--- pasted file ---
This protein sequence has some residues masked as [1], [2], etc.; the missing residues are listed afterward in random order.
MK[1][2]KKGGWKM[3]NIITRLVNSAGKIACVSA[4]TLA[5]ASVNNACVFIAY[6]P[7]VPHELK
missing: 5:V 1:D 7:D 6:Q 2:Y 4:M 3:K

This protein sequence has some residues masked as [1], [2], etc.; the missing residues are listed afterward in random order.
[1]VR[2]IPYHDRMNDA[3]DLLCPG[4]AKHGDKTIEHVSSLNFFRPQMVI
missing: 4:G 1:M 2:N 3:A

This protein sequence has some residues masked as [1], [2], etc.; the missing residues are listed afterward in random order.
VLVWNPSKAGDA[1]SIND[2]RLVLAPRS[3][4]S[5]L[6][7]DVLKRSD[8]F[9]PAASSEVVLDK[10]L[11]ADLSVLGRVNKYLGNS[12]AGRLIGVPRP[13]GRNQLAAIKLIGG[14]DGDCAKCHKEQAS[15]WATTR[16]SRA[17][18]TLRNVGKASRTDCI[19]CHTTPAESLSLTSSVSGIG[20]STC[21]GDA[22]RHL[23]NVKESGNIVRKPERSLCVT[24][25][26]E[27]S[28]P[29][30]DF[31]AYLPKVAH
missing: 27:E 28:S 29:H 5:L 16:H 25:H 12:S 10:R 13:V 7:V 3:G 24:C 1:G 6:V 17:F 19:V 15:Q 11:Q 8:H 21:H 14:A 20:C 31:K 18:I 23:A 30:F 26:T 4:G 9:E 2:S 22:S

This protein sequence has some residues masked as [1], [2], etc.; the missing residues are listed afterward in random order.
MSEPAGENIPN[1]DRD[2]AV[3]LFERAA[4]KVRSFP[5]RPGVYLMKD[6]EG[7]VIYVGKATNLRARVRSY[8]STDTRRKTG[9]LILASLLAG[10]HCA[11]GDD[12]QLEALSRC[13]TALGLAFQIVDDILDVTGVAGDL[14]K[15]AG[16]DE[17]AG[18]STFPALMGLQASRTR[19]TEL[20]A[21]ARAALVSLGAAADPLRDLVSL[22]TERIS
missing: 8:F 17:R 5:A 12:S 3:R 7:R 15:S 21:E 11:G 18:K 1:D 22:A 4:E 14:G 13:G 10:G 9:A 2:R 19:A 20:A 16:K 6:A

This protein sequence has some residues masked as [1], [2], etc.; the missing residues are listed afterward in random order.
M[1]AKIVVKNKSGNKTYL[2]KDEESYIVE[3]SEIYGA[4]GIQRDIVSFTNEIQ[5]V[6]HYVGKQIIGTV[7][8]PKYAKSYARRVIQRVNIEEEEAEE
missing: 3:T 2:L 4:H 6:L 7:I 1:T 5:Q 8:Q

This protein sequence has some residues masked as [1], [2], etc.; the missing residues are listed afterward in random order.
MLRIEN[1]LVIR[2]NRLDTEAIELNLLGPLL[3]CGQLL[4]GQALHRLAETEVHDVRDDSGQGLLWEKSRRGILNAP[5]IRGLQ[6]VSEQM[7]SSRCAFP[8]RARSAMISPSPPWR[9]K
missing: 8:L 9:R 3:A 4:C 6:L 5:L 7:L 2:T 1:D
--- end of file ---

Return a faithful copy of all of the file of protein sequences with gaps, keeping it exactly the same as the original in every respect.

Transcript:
This protein sequence has some residues masked as [1], [2], etc.; the missing residues are listed afterward in random order.
MK[1][2]KKGGWKM[3]NIITRLVNSAGKIACVSA[4]TLA[5]ASVNNACVFIAY[6]P[7]VPHELK
missing: 5:V 1:D 7:D 6:Q 2:Y 4:M 3:K

This protein sequence has some residues masked as [1], [2], etc.; the missing residues are listed afterward in random order.
[1]VR[2]IPYHDRMNDA[3]DLLCPG[4]AKHGDKTIEHVSSLNFFRPQMVI
missing: 4:G 1:M 2:N 3:A

This protein sequence has some residues masked as [1], [2], etc.; the missing residues are listed afterward in random order.
VLVWNPSKAGDA[1]SIND[2]RLVLAPRS[3][4]S[5]L[6][7]DVLKRSD[8]F[9]PAASSEVVLDK[10]L[11]ADLSVLGRVNKYLGNS[12]AGRLIGVPRP[13]GRNQLAAIKLIGG[14]DGDCAKCHKEQAS[15]WATTR[16]SRA[17][18]TLRNVGKASRTDCI[19]CHTTPAESLSLTSSVSGIG[20]STC[21]GDA[22]RHL[23]NVKESGNIVRKPERSLCVT[24][25][26]E[27]S[28]P[29][30]DF[31]AYLPKVAH
missing: 27:E 28:S 29:H 5:L 16:H 25:H 12:S 10:R 13:V 7:V 3:G 24:C 1:G 6:V 17:F 19:V 15:Q 11:Q 8:H 21:H 14:A 20:C 31:K 18:I 23:A 30:F 26:T 4:G 9:E 2:S 22:S

This protein sequence has some residues masked as [1], [2], etc.; the missing residues are listed afterward in random order.
MSEPAGENIPN[1]DRD[2]AV[3]LFERAA[4]KVRSFP[5]RPGVYLMKD[6]EG[7]VIYVGKATNLRARVRSY[8]STDTRRKTG[9]LILASLLAG[10]HCA[11]GDD[12]QLEALSRC[13]TALGLAFQIVDDILDVTGVAGDL[14]K[15]AG[16]DE[17]AG[18]STFPALMGLQASRTR[19]TEL[20]A[21]ARAALVSLGAAADPLRDLVSL[22]TERIS
missing: 8:F 17:R 5:A 12:S 3:R 7:R 15:S 21:E 11:G 18:K 1:D 22:A 4:E 14:G 13:G 10:G 9:A 2:R 19:A 20:A 16:K 6:A

This protein sequence has some residues masked as [1], [2], etc.; the missing residues are listed afterward in random order.
M[1]AKIVVKNKSGNKTYL[2]KDEESYIVE[3]SEIYGA[4]GIQRDIVSFTNEIQ[5]V[6]HYVGKQIIGTV[7][8]PKYAKSYARRVIQRVNIEEEEAEE
missing: 3:T 2:L 4:H 6:L 7:I 1:T 5:Q 8:Q

This protein sequence has some residues masked as [1], [2], etc.; the missing residues are listed afterward in random order.
MLRIEN[1]LVIR[2]NRLDTEAIELNLLGPLL[3]CGQLL[4]GQALHRLAETEVHDVRDDSGQGLLWEKSRRGILNAP[5]IRGLQ[6]VSEQM[7]SSRCAFP[8]RARSAMISPSPPWR[9]K
missing: 8:L 9:R 3:A 4:C 6:L 5:L 7:L 2:T 1:D